best UK prison drama since 2010
, 03 Oct 2012
THIS REVIEW CONTAINS SPOILERS
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Heres a persuasive, extremely well acted prison drama. Its better than recent efforts Screwed and Offender for starters. Unfortunately in story terms it is hugely let down by a climatic story revelation that is so unnecessary it throws away everything that has gone before. Its a shame because Ghosted has so much much going for it than said rival UK productions. Jack (JOHN LYNCH SOME MOTHERS SON) is an old lag whose sentence is coming to an end. For reasons of his own, he dreads the day he will be freed. Paul, played by the ubiquitous Martin Compston (PIMP) is the young inmate Jack takes under his wing after ward psycho, Clay makes a beeline for him. Clay wants Paul to help out with his drug ring and maybe more. Its a dark battle for the soul as Paul naively sets out taking the safer route by accepting the false protection offered by Clay and his cronies. Events clarify Pauls situation and its not too long before some particularly nasty goings on happen that the Prison Officers step in. Jack requests that Paul move to his cell and a firm friendship is forged. This isnt a British Kiss Of The Spider Woman though. This is a film about missed opportunities and surrogate family bonds that are forged in prison. It sets its stall out in Scum Street and for the most part turns its various cliches and staples to its advantage. Making an original prison movie is a tall order but throwing in one of the most jaw dropping plot turn to make it stand out derails this near excellent effort. No plot spoiler here though. Le Prophet managed despite some very strange additions to the porridge.
Ghosted has a particularly strong cast, amongst which is the very reliable Neil Maskell (KILL LIST) as Clays mouthy oppo, veteran Art Malik (TRUE LIES) who also produces, as Jacks Islamic confident and David Schofield (F) as the head screw, who runs the ward with a iron rod. Familiar faces from independent flicks like Simon Phillips (UFO) and Peter Barrett (THE RISE AND FALL OF A WHITE COLLAR HOOLIGAN) pop up in smaller roles. Best of all is Holby Citys Hugh Quarshie who stretches a little a long way as a Caribbean waiting for Clay to put a foot wrong. John Lynch and Martin Compston are nothing less that compelling in the lead roles and Craig Parkinson is really really creepy and odious in a thankless role. Whenever the tables turn and the balance of power wobbles on the wing his cold sweaty fear is palpable. There are rare moments of lightness in Ghosted, we only escape from the prison via some home movie memories and a sole flashback. The sky is never glimpsed and the claustrophobic setting ramps the tension up.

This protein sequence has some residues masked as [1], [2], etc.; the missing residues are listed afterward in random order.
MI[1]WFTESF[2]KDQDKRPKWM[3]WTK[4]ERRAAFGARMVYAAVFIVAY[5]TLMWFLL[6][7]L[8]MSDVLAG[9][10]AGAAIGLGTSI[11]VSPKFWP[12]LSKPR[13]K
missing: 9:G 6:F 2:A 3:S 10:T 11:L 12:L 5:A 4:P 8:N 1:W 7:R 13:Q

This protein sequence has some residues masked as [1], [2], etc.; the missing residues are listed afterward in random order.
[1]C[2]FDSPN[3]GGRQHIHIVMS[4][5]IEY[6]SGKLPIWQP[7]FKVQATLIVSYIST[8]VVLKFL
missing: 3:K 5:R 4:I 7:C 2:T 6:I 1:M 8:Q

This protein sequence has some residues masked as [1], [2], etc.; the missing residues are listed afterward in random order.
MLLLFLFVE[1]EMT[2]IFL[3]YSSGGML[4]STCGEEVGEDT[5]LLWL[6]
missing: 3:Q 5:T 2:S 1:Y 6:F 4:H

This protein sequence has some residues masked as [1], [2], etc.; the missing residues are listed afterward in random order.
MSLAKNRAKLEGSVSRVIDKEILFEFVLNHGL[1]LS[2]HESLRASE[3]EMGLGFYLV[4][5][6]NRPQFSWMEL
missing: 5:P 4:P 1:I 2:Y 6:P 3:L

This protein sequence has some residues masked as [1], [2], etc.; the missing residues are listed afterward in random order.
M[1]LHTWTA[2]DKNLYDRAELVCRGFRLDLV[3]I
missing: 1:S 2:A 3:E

6 out of 10 - A near perfect piece of prison set story telling bolstered by some great acting from a fine cast and good direction. The last ten minutes though throw much of the effort away on a ridiculous turn of events. Youll spit. Its that bad.
** brit pic. wordpress. com **
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